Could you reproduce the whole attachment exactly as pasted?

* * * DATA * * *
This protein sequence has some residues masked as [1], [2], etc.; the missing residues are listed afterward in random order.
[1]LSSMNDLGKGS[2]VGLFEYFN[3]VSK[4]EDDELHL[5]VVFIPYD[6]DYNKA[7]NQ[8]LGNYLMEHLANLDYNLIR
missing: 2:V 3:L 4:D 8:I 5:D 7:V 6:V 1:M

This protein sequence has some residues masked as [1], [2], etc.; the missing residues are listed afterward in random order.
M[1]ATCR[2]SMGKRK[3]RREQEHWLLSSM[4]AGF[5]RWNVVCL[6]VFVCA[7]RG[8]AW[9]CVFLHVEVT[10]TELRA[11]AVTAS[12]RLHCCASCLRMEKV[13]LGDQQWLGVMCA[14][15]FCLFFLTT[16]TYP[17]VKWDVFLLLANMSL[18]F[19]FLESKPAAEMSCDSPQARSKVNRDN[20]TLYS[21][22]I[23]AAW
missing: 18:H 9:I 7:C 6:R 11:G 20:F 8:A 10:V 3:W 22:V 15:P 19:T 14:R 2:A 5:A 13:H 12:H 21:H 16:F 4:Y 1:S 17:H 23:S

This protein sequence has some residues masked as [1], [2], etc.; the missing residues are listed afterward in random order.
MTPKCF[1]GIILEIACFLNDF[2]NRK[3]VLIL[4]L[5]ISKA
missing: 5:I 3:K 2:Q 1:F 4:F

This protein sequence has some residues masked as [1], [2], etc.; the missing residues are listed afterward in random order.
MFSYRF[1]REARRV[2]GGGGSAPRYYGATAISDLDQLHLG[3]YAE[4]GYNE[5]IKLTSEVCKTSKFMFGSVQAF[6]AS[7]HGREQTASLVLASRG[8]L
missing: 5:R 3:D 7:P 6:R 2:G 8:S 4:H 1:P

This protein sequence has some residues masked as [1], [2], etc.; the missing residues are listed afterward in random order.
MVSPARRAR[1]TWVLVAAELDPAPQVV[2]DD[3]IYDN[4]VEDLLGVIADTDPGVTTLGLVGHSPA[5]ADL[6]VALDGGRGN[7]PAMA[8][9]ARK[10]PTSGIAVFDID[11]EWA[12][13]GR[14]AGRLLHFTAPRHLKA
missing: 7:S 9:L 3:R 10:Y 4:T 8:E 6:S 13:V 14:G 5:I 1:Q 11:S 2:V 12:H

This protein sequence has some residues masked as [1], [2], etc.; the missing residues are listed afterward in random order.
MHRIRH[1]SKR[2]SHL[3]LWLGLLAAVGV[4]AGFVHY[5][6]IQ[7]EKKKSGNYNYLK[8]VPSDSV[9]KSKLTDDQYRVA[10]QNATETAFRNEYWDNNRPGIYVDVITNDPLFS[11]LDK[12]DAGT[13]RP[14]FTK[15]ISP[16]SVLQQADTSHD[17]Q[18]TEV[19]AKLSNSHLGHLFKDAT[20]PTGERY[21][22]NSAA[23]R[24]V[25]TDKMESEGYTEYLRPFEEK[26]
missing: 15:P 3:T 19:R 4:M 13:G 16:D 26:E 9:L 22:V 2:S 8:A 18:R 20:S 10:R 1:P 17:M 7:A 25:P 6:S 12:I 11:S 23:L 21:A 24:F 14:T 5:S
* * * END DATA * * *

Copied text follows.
This protein sequence has some residues masked as [1], [2], etc.; the missing residues are listed afterward in random order.
[1]LSSMNDLGKGS[2]VGLFEYFN[3]VSK[4]EDDELHL[5]VVFIPYD[6]DYNKA[7]NQ[8]LGNYLMEHLANLDYNLIR
missing: 2:V 3:L 4:D 8:I 5:D 7:V 6:V 1:M

This protein sequence has some residues masked as [1], [2], etc.; the missing residues are listed afterward in random order.
M[1]ATCR[2]SMGKRK[3]RREQEHWLLSSM[4]AGF[5]RWNVVCL[6]VFVCA[7]RG[8]AW[9]CVFLHVEVT[10]TELRA[11]AVTAS[12]RLHCCASCLRMEKV[13]LGDQQWLGVMCA[14][15]FCLFFLTT[16]TYP[17]VKWDVFLLLANMSL[18]F[19]FLESKPAAEMSCDSPQARSKVNRDN[20]TLYS[21][22]I[23]AAW
missing: 18:H 9:I 7:C 6:R 11:G 20:F 8:A 10:V 3:W 22:V 15:P 19:T 14:R 2:A 5:A 13:H 12:H 21:H 16:F 4:Y 1:S 17:H 23:S

This protein sequence has some residues masked as [1], [2], etc.; the missing residues are listed afterward in random order.
MTPKCF[1]GIILEIACFLNDF[2]NRK[3]VLIL[4]L[5]ISKA
missing: 5:I 3:K 2:Q 1:F 4:F

This protein sequence has some residues masked as [1], [2], etc.; the missing residues are listed afterward in random order.
MFSYRF[1]REARRV[2]GGGGSAPRYYGATAISDLDQLHLG[3]YAE[4]GYNE[5]IKLTSEVCKTSKFMFGSVQAF[6]AS[7]HGREQTASLVLASRG[8]L
missing: 5:R 3:D 7:P 6:R 2:G 8:S 4:H 1:P

This protein sequence has some residues masked as [1], [2], etc.; the missing residues are listed afterward in random order.
MVSPARRAR[1]TWVLVAAELDPAPQVV[2]DD[3]IYDN[4]VEDLLGVIADTDPGVTTLGLVGHSPA[5]ADL[6]VALDGGRGN[7]PAMA[8][9]ARK[10]PTSGIAVFDID[11]EWA[12][13]GR[14]AGRLLHFTAPRHLKA
missing: 7:S 9:L 3:R 10:Y 4:T 8:E 6:S 13:V 14:G 5:I 1:Q 11:S 2:V 12:H

This protein sequence has some residues masked as [1], [2], etc.; the missing residues are listed afterward in random order.
MHRIRH[1]SKR[2]SHL[3]LWLGLLAAVGV[4]AGFVHY[5][6]IQ[7]EKKKSGNYNYLK[8]VPSDSV[9]KSKLTDDQYRVA[10]QNATETAFRNEYWDNNRPGIYVDVITNDPLFS[11]LDK[12]DAGT[13]RP[14]FTK[15]ISP[16]SVLQQADTSHD[17]Q[18]TEV[19]AKLSNSHLGHLFKDAT[20]PTGERY[21][22]NSAA[23]R[24]V[25]TDKMESEGYTEYLRPFEEK[26]
missing: 15:P 3:T 19:R 4:M 13:G 16:D 26:E 9:L 22:V 2:S 8:A 18:R 20:S 10:R 1:P 17:M 7:A 25:P 6:S 12:I 11:S 23:L 21:A 24:F 14:T 5:S